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How probing questions can help students to develop their understanding and ideas

Written By: Tom Sherrington and Sara Stafford
1 min read
Probing questions help teachers steer students towards a deeper mode of understanding.

Asking questions which encourage thoughtful, deep and more exploratory responses.

What does it mean?

Teachers can steer the thinking of students so that their responses go beyond the surface-level and into a deeper, more exploratory mode of understanding by asking well-planned, probing questions.

Probing is effective as a strategy for one-to-one interventions, as well as whole-class discussions. Well-managed, effective probing should secure the attention of all students, allowing the teacher to direct the dialogue from student to student, developing ideas through repeated exchanges and deeper thinking.

Examples of probing questions might include:

  • ‘Can you explain how you worked that out?’
  • ‘Can you give an example?’
  • ‘Is that always true?’
  • ‘Does anyone disagree?’
  • ‘Can you think of a case where this would be different?’
  • ‘How does that example compare to this example?’
  • ‘Which of those factors is the most important?’

What are the implications for teachers?

Create a sense of energy and passion around the dialogue (you’re discussing it because it’s interesting) and include everyone in the conversation. It might be helpful to use strategies like ‘Think-Pair-Share’ and mini whiteboards to elicit responses from the whole class before focusing on an individual.

It is also a good idea to deploy behaviour for learning and classroom management techniques to ensure that there is a supportive, disciplined atmosphere. This will allow you to focus on the questioning.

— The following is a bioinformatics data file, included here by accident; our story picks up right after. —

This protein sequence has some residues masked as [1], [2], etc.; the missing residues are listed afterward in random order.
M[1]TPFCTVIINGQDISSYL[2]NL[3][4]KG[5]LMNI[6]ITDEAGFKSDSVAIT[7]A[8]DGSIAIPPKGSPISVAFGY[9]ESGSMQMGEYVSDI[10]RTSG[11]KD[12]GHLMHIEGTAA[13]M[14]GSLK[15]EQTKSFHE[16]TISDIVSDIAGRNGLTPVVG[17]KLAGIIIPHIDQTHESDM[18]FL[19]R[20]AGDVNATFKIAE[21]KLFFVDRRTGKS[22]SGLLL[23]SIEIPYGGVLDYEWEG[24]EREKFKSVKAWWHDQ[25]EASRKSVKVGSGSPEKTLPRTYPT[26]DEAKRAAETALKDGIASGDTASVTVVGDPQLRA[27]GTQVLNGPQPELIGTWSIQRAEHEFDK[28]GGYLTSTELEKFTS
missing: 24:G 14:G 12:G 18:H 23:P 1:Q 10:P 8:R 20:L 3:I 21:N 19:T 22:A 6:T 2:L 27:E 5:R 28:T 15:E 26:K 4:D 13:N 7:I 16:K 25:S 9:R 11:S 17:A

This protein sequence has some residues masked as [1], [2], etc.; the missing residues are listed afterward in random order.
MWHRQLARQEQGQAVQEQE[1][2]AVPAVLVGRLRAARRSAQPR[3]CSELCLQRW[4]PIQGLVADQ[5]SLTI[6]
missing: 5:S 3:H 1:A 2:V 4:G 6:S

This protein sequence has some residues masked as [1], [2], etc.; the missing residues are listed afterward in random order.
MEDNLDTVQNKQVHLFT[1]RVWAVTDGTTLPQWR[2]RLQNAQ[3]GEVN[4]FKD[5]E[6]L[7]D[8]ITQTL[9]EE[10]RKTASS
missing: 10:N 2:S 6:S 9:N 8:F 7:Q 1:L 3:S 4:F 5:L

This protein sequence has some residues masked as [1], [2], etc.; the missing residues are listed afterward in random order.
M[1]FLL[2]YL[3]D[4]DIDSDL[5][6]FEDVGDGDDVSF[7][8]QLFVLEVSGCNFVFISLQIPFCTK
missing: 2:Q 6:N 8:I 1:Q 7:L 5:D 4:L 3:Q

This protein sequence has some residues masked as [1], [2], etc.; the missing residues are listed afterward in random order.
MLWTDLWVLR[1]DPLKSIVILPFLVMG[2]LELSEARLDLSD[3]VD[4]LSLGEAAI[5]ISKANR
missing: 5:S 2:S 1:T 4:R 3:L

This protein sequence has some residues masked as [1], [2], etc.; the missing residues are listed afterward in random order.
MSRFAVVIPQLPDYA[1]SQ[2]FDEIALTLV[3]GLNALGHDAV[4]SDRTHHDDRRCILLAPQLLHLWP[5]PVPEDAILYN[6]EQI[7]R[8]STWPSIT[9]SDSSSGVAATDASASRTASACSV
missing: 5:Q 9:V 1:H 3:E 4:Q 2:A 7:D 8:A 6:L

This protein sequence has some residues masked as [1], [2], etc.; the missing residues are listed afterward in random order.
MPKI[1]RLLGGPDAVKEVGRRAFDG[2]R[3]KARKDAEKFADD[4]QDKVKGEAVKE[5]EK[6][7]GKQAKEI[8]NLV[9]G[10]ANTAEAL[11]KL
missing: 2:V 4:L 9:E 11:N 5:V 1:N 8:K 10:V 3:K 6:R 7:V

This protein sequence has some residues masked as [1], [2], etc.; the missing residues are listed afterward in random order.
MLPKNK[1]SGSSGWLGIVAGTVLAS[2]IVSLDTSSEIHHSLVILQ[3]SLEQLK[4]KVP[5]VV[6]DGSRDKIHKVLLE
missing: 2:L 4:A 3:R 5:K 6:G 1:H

Encourage students to use probing questions with each other. This will need explicit teaching and practice, so model the kinds of questions you want students to ask and explore the outcomes together.

All this takes preparation. Plan your probing questions ahead and have a toolbox of questions at your disposal to use when appropriate.

Top tip

A positive atmosphere of active listening is essential for probing. Establish routines which enforce discipline and encourage engagement, with students expected to respond to each other.

Want to know more?

  • Sherrington, T. (2017). The Learning Rainforest. The strategy on K4 probing. John Catt
  • Rosenshine, B. (2012). Principles of Instruction: Research-Based Strategies That All Teachers Should Know. American Educator Vol. 36, No. 1, Spring 2012, AFT. Strategy 3
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    Stephen Gallie

    Hi, when was this article published please?

    George Moran

    Hi Stephen, this was published on 24 October 2018.

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